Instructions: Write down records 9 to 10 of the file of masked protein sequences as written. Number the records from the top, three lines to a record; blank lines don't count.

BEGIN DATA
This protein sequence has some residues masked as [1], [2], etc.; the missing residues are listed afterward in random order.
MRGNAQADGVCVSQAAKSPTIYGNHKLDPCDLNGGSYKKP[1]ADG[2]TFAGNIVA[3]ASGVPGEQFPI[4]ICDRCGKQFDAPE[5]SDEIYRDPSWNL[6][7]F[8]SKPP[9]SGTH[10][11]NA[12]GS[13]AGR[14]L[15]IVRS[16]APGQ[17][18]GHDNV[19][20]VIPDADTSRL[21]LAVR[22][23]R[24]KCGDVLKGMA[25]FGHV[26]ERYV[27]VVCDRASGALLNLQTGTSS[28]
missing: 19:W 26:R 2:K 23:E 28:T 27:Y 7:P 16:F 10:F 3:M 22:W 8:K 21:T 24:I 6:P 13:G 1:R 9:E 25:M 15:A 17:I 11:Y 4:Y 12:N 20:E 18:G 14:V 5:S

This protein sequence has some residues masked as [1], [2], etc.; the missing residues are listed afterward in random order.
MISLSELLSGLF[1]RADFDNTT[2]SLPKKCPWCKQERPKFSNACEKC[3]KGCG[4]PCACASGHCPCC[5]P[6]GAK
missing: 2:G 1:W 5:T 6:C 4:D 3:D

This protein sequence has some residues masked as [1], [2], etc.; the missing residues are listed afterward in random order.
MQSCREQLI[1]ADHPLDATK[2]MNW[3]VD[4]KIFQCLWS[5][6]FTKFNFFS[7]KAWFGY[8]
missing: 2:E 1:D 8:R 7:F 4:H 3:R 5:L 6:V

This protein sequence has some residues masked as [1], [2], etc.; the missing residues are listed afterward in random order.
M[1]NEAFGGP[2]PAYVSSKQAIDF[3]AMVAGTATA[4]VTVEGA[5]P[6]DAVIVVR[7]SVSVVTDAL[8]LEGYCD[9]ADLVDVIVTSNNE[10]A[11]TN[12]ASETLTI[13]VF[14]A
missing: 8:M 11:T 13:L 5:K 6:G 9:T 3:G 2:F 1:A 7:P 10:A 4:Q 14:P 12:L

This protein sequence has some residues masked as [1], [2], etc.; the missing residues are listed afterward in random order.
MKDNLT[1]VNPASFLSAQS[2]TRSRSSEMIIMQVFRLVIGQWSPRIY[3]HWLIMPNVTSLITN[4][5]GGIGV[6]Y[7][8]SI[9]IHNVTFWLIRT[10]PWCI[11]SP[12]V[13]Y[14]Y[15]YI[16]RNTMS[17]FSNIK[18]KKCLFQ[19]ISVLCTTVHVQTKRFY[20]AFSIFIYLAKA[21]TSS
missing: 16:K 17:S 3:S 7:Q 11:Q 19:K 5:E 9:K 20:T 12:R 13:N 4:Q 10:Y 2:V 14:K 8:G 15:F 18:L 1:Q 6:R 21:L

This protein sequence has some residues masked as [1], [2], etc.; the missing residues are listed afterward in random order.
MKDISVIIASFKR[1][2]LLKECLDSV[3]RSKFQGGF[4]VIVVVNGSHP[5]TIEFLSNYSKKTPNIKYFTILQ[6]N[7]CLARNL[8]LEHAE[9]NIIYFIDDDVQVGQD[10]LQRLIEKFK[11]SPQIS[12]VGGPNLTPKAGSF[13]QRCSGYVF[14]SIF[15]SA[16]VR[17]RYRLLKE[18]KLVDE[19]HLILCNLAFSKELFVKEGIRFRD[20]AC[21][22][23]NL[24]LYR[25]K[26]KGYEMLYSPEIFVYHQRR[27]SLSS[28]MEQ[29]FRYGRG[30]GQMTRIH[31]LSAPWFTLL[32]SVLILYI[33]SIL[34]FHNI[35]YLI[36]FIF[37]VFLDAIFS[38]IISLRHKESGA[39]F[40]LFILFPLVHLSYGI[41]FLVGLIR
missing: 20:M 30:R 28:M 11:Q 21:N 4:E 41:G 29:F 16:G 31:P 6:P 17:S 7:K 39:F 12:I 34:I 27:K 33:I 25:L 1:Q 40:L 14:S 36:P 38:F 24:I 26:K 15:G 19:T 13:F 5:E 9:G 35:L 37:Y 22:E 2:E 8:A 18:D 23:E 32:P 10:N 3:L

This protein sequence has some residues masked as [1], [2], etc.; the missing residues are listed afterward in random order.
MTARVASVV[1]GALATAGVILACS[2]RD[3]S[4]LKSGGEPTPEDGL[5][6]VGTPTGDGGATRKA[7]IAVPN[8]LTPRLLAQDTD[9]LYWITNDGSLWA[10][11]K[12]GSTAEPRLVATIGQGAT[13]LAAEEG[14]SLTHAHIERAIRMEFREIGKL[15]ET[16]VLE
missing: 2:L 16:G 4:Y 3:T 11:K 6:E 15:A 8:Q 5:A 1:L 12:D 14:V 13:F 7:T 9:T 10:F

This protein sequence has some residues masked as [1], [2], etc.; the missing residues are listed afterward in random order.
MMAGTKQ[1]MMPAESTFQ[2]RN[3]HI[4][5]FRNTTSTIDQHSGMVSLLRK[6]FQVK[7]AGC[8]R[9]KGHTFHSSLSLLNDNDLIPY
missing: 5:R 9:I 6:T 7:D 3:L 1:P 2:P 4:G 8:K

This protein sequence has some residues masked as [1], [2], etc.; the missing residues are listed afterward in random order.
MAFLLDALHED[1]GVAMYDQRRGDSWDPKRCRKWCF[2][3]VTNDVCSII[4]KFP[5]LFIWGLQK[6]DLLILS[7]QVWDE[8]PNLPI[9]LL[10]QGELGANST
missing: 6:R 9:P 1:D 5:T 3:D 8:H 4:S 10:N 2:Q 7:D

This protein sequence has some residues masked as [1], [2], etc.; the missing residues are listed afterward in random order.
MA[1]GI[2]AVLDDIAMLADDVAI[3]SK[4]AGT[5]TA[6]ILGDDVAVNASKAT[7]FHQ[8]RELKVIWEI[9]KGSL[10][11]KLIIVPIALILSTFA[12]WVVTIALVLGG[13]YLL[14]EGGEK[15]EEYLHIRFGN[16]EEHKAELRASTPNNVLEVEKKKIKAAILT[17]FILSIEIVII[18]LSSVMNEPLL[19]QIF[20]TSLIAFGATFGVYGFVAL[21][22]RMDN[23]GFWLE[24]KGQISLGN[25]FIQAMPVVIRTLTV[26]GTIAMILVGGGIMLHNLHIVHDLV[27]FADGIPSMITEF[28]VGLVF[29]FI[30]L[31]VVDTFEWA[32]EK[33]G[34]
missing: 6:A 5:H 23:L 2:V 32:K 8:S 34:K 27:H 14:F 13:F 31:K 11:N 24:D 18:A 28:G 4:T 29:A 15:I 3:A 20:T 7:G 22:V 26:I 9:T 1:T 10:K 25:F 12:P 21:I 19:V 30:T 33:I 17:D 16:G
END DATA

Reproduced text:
This protein sequence has some residues masked as [1], [2], etc.; the missing residues are listed afterward in random order.
MAFLLDALHED[1]GVAMYDQRRGDSWDPKRCRKWCF[2][3]VTNDVCSII[4]KFP[5]LFIWGLQK[6]DLLILS[7]QVWDE[8]PNLPI[9]LL[10]QGELGANST
missing: 6:R 9:P 1:D 5:T 3:D 8:H 4:S 10:N 2:Q 7:D

This protein sequence has some residues masked as [1], [2], etc.; the missing residues are listed afterward in random order.
MA[1]GI[2]AVLDDIAMLADDVAI[3]SK[4]AGT[5]TA[6]ILGDDVAVNASKAT[7]FHQ[8]RELKVIWEI[9]KGSL[10][11]KLIIVPIALILSTFA[12]WVVTIALVLGG[13]YLL[14]EGGEK[15]EEYLHIRFGN[16]EEHKAELRASTPNNVLEVEKKKIKAAILT[17]FILSIEIVII[18]LSSVMNEPLL[19]QIF[20]TSLIAFGATFGVYGFVAL[21][22]RMDN[23]GFWLE[24]KGQISLGN[25]FIQAMPVVIRTLTV[26]GTIAMILVGGGIMLHNLHIVHDLV[27]FADGIPSMITEF[28]VGLVF[29]FI[30]L[31]VVDTFEWA[32]EK[33]G[34]
missing: 6:A 5:H 23:L 2:V 32:K 8:S 34:K 27:H 14:F 13:F 31:K 11:N 24:D 18:A 28:G 4:T 29:A 15:I 3:A 20:T 7:G 22:V 26:I 9:T 1:T 10:K 25:F 12:P 21:I 19:V 30:T 33:I 17:D 16:G